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Gender respect: yes, please

In this 3-minute video Craig discusses his increasing challenge with gender identification; “Sometimes I can’t tell if someone is a man or a woman!” He wants to be politically correct AND show respect, but how? He’s got one idea. Do you agree with this approach?

This video has captions. To see them, click CC on the video screen.

Here’s what Craig says in the video

Hi everybody! Hey it’s Craig Freshley here.

I was running a meeting the other day — standing at the front of the room calling on people — and somebody way at the back raised their hand. Button-down Oxford shirt, short trimmed hair, square glasses. Actually this person looked a lot like me. “Yes sir. Yes you. At the back, sir.” Well when the person stood up I realized that the person I had just called “sir,” was actually a woman.

It is not okay to call somebody “sir” who identifies as a women. It is not okay to call somebody “ma’am” who identifies as a man. And increasingly, this is a challenge for me as a professional meeting facilitator. Sometimes I look out at the people in my meetings, or I look at the people coming through the door into my meetings, and I can’t tell if that person identifies as a man or a woman.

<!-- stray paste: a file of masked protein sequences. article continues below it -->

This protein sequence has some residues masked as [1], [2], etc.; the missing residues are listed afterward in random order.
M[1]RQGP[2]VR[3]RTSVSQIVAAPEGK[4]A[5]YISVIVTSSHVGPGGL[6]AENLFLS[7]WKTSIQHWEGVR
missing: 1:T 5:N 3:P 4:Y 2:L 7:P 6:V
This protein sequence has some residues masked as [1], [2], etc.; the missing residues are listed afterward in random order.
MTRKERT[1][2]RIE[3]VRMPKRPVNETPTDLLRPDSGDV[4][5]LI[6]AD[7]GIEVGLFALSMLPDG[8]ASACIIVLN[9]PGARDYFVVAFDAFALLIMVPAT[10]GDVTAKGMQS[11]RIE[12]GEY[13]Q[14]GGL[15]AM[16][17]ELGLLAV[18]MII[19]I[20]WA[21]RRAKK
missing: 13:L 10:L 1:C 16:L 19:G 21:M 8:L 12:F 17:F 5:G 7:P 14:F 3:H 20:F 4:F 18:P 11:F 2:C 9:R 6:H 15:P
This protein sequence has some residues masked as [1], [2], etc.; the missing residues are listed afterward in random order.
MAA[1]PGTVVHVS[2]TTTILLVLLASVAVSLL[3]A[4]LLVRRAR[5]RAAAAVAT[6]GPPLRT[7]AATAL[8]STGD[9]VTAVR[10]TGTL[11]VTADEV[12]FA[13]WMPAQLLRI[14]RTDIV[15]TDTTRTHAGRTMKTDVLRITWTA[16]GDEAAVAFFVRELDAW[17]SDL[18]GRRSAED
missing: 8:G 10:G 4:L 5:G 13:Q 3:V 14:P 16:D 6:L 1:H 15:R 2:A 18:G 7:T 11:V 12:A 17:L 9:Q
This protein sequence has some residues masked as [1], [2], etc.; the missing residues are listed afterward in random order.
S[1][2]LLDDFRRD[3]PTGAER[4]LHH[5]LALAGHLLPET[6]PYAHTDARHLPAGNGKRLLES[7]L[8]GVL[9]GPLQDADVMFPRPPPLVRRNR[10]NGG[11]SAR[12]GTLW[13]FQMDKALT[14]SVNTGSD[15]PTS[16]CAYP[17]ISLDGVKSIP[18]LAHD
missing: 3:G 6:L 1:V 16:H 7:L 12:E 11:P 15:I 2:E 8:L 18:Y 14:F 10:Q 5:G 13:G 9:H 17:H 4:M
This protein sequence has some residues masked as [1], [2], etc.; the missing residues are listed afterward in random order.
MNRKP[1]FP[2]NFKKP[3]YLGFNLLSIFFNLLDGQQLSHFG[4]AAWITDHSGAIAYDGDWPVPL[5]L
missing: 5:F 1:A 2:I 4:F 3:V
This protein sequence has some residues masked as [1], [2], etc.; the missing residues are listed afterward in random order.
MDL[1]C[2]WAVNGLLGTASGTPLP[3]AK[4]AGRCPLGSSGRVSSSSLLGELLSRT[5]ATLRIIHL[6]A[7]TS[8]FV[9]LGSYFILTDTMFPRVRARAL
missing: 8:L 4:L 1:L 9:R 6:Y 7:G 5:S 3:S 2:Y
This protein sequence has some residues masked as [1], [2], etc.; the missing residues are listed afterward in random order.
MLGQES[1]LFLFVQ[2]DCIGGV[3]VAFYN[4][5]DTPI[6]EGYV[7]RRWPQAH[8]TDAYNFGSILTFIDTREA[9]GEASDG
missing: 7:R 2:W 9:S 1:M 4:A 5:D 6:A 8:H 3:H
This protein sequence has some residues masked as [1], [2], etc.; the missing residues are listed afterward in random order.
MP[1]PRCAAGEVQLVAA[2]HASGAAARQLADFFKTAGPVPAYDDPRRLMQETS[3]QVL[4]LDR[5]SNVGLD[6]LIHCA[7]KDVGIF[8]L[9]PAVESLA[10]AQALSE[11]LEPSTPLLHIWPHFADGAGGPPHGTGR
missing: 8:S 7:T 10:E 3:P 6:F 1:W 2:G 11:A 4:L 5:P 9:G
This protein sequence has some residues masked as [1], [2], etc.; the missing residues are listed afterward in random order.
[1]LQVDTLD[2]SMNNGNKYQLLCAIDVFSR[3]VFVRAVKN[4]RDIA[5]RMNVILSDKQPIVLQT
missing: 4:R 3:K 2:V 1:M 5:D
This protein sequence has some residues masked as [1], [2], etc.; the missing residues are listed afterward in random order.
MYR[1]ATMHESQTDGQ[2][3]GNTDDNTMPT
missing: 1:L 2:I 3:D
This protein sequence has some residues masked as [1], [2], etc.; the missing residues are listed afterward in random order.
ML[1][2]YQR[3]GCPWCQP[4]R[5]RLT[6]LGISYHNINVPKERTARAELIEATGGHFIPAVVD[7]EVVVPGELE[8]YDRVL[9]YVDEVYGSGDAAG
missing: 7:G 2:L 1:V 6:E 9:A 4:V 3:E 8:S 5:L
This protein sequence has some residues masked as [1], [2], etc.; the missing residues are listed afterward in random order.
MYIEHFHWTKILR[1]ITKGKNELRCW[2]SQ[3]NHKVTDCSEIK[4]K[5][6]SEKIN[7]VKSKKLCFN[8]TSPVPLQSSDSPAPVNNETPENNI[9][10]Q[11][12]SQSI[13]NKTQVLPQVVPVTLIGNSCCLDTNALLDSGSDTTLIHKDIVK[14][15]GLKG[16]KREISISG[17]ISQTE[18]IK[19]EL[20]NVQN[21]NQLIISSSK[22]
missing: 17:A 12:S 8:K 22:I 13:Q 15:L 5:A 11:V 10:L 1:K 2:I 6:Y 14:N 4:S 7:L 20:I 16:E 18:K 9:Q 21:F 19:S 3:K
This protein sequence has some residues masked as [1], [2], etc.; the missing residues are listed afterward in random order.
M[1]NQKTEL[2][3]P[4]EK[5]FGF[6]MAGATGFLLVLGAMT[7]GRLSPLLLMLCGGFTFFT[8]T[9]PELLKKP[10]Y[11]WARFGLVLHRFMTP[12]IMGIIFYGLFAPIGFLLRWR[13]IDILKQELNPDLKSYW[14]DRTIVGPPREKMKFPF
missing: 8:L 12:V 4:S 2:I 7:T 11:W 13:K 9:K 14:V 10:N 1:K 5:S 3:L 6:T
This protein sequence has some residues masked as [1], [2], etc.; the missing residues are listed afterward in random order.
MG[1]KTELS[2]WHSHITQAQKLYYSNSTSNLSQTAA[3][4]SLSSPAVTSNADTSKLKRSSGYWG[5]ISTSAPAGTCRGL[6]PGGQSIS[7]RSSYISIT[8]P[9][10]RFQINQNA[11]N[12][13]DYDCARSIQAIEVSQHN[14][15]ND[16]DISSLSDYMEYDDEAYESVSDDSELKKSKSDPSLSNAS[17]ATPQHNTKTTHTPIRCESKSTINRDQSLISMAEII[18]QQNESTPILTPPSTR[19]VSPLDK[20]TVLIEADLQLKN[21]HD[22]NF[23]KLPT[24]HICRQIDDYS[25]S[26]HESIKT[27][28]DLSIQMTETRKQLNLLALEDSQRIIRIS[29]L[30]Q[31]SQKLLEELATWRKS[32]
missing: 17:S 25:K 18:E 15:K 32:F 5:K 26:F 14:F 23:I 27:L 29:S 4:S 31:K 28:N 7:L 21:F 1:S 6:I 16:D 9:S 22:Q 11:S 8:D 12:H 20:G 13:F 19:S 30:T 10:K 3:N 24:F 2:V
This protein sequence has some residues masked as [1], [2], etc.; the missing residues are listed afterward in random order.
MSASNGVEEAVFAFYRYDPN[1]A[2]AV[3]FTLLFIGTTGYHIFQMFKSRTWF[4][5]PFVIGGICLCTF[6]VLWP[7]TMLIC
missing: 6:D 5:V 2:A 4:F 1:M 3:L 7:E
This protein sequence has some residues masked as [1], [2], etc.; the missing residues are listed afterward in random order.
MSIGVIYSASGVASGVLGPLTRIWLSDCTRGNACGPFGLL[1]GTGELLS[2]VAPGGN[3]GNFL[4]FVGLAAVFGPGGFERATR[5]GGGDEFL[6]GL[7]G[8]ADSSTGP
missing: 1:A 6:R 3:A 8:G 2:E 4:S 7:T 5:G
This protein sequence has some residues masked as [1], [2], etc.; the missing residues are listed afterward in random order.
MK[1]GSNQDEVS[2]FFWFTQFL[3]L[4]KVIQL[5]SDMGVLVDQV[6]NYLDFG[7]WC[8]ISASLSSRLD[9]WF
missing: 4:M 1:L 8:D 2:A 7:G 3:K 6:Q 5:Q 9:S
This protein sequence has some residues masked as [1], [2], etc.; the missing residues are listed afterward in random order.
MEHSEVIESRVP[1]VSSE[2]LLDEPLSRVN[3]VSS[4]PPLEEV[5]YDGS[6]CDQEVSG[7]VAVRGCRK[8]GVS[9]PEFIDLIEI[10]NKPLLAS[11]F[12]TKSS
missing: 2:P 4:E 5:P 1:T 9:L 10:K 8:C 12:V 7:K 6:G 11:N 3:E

And you know what? It’s okay if I can’t tell. That person is allowed to present however they want. And they are allowed to think of themselves however they want. As a professional meeting facilitator it’s important that I don’t offend that person no matter what and that I accept that person for who they are no matter what.

But I like to use the terms “sir” and “ma’am!” And why is that? I figured out that it’s not about gender identity; that is a way for me to convey respect. It’s a way, from the very start of the conversation, to say “I honor you.” There is a tone of formality and reverence and older people especially like to be called “sir” and “ma’am.”

So how can I use language that is gender-neutral and non-offensive no matter what, AND convey respect? The best I can come up with is the words: “Yes, please.” Rather than “Yes sir, yes ma’am,” “Yes, please.” “Yes, you at the back, please.”

From now on that’s what I’m going to try to do: let somebody be what ever gender they want, no matter what they look like, but also show them that I respect them as an individual and I want to hear what they have to say.

Thanks for listening everybody, regardless of what gender you are. And I hope you help your groups make good decisions!

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